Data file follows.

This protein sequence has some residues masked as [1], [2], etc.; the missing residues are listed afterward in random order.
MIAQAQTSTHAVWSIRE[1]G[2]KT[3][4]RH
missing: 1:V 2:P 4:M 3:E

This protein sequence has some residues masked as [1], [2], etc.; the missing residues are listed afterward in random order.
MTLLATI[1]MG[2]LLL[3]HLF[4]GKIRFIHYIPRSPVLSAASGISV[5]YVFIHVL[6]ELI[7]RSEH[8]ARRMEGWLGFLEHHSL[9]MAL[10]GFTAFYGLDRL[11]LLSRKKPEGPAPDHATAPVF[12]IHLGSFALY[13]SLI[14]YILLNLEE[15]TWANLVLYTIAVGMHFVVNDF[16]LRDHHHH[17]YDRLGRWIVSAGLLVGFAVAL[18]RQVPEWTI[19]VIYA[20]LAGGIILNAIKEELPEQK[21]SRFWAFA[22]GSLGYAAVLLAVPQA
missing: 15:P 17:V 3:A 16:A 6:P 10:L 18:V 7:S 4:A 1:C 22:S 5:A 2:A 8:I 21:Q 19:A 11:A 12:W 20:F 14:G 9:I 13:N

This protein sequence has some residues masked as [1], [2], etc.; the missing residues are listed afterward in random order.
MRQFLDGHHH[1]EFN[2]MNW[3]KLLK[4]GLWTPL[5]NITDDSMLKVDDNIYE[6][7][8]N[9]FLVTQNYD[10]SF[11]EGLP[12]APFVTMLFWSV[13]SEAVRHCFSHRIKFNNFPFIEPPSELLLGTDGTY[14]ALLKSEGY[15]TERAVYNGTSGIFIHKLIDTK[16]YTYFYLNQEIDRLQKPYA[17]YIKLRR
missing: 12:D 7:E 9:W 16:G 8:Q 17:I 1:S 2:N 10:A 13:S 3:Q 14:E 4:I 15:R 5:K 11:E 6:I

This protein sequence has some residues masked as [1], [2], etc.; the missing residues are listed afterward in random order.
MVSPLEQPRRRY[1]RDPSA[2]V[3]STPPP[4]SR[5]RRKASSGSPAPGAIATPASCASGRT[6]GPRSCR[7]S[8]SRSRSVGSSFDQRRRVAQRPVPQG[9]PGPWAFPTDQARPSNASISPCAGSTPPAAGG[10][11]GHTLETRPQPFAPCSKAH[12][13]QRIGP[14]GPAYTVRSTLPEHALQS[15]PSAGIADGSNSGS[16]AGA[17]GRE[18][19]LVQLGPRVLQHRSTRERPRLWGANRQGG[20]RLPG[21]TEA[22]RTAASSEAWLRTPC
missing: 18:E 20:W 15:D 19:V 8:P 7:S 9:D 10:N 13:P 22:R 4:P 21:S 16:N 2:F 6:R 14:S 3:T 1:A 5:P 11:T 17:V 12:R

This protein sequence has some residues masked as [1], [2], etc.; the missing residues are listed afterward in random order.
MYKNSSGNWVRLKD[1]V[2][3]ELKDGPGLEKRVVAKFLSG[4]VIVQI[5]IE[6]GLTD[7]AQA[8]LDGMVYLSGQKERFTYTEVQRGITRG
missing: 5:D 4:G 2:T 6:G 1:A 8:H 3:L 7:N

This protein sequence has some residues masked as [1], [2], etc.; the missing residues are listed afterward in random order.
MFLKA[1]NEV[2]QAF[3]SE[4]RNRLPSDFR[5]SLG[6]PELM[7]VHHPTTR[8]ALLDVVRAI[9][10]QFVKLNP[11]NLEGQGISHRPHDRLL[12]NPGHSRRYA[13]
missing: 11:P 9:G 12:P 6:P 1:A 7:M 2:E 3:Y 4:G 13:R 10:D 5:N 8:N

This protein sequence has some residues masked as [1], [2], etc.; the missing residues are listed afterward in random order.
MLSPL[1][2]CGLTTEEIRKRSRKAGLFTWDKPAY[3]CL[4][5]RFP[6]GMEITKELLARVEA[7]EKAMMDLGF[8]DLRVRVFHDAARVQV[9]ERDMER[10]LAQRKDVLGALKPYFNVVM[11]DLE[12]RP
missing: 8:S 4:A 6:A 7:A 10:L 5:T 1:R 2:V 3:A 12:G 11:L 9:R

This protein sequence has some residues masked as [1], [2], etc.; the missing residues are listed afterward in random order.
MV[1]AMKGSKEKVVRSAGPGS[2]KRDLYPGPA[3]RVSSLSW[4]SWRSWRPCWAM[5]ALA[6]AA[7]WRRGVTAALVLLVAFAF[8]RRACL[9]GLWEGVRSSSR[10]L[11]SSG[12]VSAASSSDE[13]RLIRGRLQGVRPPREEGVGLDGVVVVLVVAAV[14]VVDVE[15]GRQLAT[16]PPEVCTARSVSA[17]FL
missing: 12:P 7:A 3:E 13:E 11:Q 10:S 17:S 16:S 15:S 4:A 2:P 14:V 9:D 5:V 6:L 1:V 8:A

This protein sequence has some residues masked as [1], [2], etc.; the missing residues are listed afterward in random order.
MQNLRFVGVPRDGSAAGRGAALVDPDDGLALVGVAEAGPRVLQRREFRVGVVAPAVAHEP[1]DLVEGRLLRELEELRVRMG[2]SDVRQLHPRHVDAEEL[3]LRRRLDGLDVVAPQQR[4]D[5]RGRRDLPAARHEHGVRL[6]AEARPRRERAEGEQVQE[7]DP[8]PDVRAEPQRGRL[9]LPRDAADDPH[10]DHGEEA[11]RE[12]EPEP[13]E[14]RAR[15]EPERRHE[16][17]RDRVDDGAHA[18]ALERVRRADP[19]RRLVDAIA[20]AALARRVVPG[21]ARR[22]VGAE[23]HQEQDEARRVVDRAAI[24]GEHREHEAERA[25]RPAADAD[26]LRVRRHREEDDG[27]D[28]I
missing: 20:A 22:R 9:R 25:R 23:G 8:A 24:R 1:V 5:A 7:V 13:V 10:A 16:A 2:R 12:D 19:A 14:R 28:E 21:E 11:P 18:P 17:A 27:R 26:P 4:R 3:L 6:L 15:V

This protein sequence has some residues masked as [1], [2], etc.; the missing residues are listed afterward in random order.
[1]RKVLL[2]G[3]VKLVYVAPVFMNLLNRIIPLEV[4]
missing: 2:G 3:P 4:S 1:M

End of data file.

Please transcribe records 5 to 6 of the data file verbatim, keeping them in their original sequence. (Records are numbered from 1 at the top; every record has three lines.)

This protein sequence has some residues masked as [1], [2], etc.; the missing residues are listed afterward in random order.
MYKNSSGNWVRLKD[1]V[2][3]ELKDGPGLEKRVVAKFLSG[4]VIVQI[5]IE[6]GLTD[7]AQA[8]LDGMVYLSGQKERFTYTEVQRGITRG
missing: 5:D 4:G 2:T 6:G 1:A 8:H 3:L 7:N

This protein sequence has some residues masked as [1], [2], etc.; the missing residues are listed afterward in random order.
MFLKA[1]NEV[2]QAF[3]SE[4]RNRLPSDFR[5]SLG[6]PELM[7]VHHPTTR[8]ALLDVVRAI[9][10]QFVKLNP[11]NLEGQGISHRPHDRLL[12]NPGHSRRYA[13]
missing: 11:P 9:G 12:P 6:P 1:A 7:M 2:E 3:Y 4:G 13:R 10:D 5:N 8:N